U.S. financial services firms and business groups want even more guidance and leeway from accounting rulemakers on a controversial mark-to-market accounting standard blamed for billions of dollars in bank writedowns, the groups said on Tuesday.
Under threat from Congress, the Financial Accounting Standards Board (FASB) issued two proposals giving financial services firms more flexibility to account for toxic assets.
FASB members are due to meet April 2 to discuss the proposals. If the board approves the proposals, the guidance would be effective for interim and annual periods ending after March 15.
Although groups such as the U.S. Chamber of Commerce and the American Council of Life Insurers voiced support for FASB's actions, they said more work needs to be done.
The business groups said there is still concern over what constitutes an inactive market and a more explicit definition of 'materiality' among other things.
Under the mark-to-market accounting rule, assets are valued based on a price in an active market. If there is no demand for an asset, or the market is inactive -- which is the case for many mortgage-backed securities -- management relies on their best estimate based on computer models.
Fearing auditors and unsure of how to apply the rule, financial firms have said they have been forced to mark down assets to artificially low prices to reflect current market prices when the value of the asset may be worth much more in the future.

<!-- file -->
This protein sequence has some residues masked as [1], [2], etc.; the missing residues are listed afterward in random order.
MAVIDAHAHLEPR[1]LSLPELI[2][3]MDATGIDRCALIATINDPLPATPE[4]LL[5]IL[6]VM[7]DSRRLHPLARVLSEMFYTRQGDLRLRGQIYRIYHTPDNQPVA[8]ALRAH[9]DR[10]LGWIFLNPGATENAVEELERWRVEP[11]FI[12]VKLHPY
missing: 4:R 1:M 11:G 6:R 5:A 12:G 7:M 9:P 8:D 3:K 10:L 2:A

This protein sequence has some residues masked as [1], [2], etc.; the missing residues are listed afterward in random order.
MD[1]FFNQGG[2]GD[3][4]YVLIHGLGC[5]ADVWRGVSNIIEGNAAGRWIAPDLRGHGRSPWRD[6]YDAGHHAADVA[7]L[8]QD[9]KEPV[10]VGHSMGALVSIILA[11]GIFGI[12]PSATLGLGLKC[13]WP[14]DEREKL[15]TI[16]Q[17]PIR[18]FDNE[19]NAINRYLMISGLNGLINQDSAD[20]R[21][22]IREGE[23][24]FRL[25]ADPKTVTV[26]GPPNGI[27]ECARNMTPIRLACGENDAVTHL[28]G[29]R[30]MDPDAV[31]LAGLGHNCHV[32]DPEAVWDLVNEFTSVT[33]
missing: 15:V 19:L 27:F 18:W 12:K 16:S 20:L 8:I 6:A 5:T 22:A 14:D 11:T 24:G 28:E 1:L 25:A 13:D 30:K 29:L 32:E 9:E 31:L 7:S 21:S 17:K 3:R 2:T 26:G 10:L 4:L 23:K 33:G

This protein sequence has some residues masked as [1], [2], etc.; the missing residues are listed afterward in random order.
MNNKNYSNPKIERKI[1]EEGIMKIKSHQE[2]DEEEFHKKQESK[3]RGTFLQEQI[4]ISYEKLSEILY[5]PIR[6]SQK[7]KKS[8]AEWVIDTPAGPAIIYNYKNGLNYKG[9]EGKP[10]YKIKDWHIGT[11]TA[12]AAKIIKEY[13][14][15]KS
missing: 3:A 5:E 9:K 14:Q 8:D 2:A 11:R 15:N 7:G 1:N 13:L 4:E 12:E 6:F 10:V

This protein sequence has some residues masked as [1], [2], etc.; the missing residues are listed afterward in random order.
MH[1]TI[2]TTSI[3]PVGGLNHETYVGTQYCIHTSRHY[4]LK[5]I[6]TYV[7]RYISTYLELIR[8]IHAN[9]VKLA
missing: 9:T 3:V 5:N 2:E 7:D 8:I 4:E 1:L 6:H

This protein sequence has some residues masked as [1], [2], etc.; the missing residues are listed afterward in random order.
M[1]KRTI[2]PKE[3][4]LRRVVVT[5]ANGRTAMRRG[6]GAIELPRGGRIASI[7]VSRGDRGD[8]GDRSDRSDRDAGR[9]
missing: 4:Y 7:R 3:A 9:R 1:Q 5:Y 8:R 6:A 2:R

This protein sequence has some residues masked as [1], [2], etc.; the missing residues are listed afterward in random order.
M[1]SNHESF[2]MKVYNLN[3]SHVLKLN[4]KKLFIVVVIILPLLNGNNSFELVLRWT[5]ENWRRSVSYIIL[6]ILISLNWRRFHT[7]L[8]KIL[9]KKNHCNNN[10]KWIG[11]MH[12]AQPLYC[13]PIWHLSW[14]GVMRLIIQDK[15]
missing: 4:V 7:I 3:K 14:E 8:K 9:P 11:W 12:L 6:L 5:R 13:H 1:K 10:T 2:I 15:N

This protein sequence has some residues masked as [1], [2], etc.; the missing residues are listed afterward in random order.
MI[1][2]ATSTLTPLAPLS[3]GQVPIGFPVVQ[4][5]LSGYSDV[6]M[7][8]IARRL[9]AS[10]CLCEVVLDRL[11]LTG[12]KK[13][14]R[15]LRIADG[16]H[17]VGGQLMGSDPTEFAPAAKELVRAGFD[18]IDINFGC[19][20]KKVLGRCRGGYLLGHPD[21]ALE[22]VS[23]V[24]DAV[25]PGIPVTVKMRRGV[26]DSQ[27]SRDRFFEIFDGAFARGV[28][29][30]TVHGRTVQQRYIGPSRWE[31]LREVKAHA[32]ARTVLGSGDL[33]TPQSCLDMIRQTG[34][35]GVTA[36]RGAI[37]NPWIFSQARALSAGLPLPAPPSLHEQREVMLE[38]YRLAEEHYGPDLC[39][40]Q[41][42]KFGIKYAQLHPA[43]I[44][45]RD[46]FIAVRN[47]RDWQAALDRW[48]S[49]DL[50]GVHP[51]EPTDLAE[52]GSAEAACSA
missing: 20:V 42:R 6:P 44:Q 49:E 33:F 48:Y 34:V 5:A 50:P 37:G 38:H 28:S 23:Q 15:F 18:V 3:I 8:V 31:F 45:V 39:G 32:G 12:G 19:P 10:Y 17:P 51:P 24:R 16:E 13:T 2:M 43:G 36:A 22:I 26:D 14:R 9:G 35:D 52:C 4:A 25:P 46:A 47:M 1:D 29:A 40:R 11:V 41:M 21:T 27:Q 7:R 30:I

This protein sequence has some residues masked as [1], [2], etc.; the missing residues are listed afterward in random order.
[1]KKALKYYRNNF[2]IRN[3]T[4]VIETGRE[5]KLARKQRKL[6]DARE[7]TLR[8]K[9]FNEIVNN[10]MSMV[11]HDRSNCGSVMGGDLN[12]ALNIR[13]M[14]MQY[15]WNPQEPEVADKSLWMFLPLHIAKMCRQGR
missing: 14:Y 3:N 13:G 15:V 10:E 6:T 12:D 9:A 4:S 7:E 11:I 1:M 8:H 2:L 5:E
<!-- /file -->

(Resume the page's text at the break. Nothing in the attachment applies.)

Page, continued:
Under FASB's proposals, released days after lawmakers threatened to pass legislation to relax the accounting rule, financial firms would be allowed to exercise more judgment in determining if a market for an asset is inactive and if a transaction is distressed.
If a market is found to be distressed, companies do not have to use recent depressed prices to value the assets on their books.
The business groups want to be able to rely on the proposed guidance when working on their first quarter reports and want guidance on whether prior losses can be recouped.
The groups, which include the Real Estate Roundtable and the Mortgage Bankers Association, also want the accounting watchdog, the Public Company Accounting Oversight Board, to be aligned with FASB's proposals so that banks are not penalized for using the accounting rulemaker's guidance.
A PCAOB spokeswoman said the board has been following the developments in the economy and evaluating whether they warrant any changes to the auditing standards.
If future guidance is needed, we will not hesitate to act, the spokeswoman said.
(Reporting by Rachelle Younglai; Editing by Tim Dobbyn)